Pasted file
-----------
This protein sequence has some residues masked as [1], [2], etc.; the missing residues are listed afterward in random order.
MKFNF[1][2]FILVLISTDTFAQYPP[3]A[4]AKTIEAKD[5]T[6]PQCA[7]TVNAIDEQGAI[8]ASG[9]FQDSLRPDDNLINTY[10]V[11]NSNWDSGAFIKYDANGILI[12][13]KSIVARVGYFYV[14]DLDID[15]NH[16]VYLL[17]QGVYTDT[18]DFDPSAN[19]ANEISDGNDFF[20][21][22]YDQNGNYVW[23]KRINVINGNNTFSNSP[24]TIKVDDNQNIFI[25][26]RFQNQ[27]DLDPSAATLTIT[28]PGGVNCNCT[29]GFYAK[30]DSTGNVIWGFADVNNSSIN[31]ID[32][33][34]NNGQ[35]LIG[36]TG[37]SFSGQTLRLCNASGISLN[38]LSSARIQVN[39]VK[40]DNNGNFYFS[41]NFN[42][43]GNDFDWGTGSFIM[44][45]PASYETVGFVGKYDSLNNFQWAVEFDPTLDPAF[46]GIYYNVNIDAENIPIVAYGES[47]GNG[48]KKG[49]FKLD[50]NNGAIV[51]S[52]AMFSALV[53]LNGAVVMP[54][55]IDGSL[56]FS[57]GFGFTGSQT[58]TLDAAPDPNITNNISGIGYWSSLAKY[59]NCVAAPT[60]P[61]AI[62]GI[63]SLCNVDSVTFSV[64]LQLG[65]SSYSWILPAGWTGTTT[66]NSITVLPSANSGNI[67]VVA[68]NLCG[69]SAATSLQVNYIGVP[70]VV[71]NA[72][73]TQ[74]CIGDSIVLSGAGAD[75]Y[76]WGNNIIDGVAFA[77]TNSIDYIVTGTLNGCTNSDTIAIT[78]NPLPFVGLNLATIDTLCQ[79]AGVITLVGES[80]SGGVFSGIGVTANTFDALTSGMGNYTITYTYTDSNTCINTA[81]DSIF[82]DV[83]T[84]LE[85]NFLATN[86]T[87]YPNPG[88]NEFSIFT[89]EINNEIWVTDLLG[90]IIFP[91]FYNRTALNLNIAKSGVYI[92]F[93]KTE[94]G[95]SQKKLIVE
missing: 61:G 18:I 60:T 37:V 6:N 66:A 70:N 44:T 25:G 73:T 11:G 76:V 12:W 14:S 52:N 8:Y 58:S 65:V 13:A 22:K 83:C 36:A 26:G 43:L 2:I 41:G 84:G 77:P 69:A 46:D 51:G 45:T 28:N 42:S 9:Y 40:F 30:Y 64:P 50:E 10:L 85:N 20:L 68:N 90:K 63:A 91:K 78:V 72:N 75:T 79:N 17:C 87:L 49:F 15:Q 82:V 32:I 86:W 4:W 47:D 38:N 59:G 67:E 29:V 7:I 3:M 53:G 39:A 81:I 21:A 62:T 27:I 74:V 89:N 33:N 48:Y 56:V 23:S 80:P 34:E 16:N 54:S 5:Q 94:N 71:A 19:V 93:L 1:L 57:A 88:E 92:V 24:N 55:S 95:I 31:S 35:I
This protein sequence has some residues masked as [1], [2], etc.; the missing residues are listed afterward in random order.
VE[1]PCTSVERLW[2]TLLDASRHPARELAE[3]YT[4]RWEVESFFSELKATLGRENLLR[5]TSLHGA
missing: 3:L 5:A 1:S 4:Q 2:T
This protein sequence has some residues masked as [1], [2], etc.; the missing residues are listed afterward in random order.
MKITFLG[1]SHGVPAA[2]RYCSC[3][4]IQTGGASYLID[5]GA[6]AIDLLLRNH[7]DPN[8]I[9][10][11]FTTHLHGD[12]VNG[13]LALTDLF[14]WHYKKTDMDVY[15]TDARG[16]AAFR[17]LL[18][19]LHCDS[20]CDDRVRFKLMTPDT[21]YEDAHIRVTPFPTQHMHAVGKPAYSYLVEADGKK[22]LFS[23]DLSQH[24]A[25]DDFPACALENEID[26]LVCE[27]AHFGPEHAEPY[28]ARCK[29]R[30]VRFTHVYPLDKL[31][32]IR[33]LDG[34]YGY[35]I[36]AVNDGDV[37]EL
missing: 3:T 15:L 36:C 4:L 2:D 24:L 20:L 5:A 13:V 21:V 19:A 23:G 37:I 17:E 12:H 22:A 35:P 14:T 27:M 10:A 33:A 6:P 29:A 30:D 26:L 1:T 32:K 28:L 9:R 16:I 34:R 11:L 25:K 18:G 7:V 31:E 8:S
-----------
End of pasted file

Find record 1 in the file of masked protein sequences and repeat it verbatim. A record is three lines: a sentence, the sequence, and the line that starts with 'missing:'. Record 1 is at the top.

This protein sequence has some residues masked as [1], [2], etc.; the missing residues are listed afterward in random order.
MKFNF[1][2]FILVLISTDTFAQYPP[3]A[4]AKTIEAKD[5]T[6]PQCA[7]TVNAIDEQGAI[8]ASG[9]FQDSLRPDDNLINTY[10]V[11]NSNWDSGAFIKYDANGILI[12][13]KSIVARVGYFYV[14]DLDID[15]NH[16]VYLL[17]QGVYTDT[18]DFDPSAN[19]ANEISDGNDFF[20][21][22]YDQNGNYVW[23]KRINVINGNNTFSNSP[24]TIKVDDNQNIFI[25][26]RFQNQ[27]DLDPSAATLTIT[28]PGGVNCNCT[29]GFYAK[30]DSTGNVIWGFADVNNSSIN[31]ID[32][33][34]NNGQ[35]LIG[36]TG[37]SFSGQTLRLCNASGISLN[38]LSSARIQVN[39]VK[40]DNNGNFYFS[41]NFN[42][43]GNDFDWGTGSFIM[44][45]PASYETVGFVGKYDSLNNFQWAVEFDPTLDPAF[46]GIYYNVNIDAENIPIVAYGES[47]GNG[48]KKG[49]FKLD[50]NNGAIV[51]S[52]AMFSALV[53]LNGAVVMP[54][55]IDGSL[56]FS[57]GFGFTGSQT[58]TLDAAPDPNITNNISGIGYWSSLAKY[59]NCVAAPT[60]P[61]AI[62]GI[63]SLCNVDSVTFSV[64]LQLG[65]SSYSWILPAGWTGTTT[66]NSITVLPSANSGNI[67]VVA[68]NLCG[69]SAATSLQVNYIGVP[70]VV[71]NA[72][73]TQ[74]CIGDSIVLSGAGAD[75]Y[76]WGNNIIDGVAFA[77]TNSIDYIVTGTLNGCTNSDTIAIT[78]NPLPFVGLNLATIDTLCQ[79]AGVITLVGES[80]SGGVFSGIGVTANTFDALTSGMGNYTITYTYTDSNTCINTA[81]DSIF[82]DV[83]T[84]LE[85]NFLATN[86]T[87]YPNPG[88]NEFSIFT[89]EINNEIWVTDLLG[90]IIFP[91]FYNRTALNLNIAKSGVYI[92]F[93]KTE[94]G[95]SQKKLIVE
missing: 61:G 18:I 60:T 37:V 6:N 66:A 70:N 44:T 25:G 73:T 11:G 76:V 12:W 14:S 52:N 8:Y 58:S 65:V 13:A 22:K 83:C 36:A 26:G 43:L 2:I 41:G 84:G 77:P 69:A 46:D 51:G 45:T 28:N 42:S 9:Y 40:F 30:Y 64:P 50:E 10:L 85:N 20:L 68:N 90:K 63:A 91:K 78:V 72:N 75:T 79:N 17:C 87:L 49:F 15:Q 82:V 32:I 86:W 4:W 47:D 38:N 59:G 67:E 29:V 7:I 3:M 53:G 39:A 81:I 21:A 62:T 27:I 74:V 89:N 33:N 48:Y 56:V 23:S 80:P 34:E 16:N 54:S 5:Q 94:N 71:A 19:V 93:L 1:L 57:A 88:E 92:V 24:N 55:S 95:I 31:S 35:I